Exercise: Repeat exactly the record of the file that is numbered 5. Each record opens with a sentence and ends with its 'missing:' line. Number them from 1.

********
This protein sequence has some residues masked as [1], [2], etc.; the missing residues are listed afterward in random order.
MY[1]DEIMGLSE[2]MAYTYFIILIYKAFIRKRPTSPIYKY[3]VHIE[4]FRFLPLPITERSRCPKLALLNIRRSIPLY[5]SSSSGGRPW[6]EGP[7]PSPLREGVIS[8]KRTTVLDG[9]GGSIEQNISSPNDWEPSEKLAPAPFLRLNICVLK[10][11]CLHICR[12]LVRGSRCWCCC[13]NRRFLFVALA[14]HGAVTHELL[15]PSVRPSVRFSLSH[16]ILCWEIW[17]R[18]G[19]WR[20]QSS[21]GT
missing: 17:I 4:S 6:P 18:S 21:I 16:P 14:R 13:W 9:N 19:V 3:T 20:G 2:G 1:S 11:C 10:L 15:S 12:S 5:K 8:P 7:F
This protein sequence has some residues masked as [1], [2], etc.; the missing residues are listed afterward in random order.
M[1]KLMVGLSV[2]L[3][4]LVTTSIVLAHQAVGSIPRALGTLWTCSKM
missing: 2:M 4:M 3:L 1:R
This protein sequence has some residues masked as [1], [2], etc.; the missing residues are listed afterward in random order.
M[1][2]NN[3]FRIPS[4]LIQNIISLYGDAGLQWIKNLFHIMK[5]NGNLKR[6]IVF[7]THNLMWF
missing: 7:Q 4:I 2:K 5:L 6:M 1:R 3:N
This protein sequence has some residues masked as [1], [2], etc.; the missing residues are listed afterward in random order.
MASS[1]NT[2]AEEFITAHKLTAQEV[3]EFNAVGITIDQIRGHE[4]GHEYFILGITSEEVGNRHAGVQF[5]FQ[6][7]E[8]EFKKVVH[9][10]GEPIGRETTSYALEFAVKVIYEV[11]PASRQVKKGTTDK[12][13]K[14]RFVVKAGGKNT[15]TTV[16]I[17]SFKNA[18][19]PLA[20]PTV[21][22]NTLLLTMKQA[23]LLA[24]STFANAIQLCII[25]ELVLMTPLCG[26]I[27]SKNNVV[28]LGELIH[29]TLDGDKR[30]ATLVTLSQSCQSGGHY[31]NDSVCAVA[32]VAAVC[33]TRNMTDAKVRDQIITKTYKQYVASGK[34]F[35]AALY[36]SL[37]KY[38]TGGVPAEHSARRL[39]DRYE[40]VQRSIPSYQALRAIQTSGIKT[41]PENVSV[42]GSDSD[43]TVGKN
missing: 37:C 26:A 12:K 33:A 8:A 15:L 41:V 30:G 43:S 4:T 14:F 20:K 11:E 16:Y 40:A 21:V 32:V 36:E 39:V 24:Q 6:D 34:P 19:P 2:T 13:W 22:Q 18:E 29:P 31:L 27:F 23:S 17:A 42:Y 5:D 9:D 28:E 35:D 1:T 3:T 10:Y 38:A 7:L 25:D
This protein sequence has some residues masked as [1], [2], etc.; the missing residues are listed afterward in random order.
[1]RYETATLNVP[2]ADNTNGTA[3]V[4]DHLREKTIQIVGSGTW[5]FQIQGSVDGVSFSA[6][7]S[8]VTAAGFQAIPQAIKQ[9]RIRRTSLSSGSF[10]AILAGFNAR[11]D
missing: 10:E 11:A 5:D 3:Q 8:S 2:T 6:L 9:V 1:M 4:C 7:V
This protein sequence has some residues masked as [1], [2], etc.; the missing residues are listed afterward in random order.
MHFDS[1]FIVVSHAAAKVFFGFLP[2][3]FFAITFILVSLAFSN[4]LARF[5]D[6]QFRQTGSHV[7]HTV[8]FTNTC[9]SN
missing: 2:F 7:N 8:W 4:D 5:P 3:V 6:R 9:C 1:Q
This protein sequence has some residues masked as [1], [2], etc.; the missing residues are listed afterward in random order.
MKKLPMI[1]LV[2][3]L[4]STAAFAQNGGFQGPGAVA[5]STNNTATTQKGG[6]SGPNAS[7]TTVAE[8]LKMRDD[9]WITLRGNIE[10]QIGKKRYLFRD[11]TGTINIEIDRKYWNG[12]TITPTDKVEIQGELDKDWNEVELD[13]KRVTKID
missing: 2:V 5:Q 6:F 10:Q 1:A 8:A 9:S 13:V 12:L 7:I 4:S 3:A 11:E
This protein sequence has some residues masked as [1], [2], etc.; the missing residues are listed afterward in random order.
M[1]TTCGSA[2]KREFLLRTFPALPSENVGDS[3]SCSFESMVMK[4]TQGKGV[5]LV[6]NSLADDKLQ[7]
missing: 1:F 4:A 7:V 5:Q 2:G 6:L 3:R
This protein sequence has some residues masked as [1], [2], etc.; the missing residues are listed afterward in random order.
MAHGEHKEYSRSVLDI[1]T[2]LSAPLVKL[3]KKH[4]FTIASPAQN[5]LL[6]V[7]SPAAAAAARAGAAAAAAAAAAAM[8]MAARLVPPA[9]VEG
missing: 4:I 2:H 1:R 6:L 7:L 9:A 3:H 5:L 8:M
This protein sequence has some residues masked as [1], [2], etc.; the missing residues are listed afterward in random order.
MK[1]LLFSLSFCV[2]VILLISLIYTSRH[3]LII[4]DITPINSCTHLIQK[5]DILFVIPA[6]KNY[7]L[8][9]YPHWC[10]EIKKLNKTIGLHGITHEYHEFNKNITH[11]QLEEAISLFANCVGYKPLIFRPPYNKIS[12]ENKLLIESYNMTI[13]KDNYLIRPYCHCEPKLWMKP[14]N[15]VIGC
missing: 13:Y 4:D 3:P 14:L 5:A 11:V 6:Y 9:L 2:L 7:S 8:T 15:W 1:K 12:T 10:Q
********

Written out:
This protein sequence has some residues masked as [1], [2], etc.; the missing residues are listed afterward in random order.
[1]RYETATLNVP[2]ADNTNGTA[3]V[4]DHLREKTIQIVGSGTW[5]FQIQGSVDGVSFSA[6][7]S[8]VTAAGFQAIPQAIKQ[9]RIRRTSLSSGSF[10]AILAGFNAR[11]D
missing: 10:E 11:A 5:D 3:Q 8:S 2:T 6:L 9:V 1:M 4:C 7:V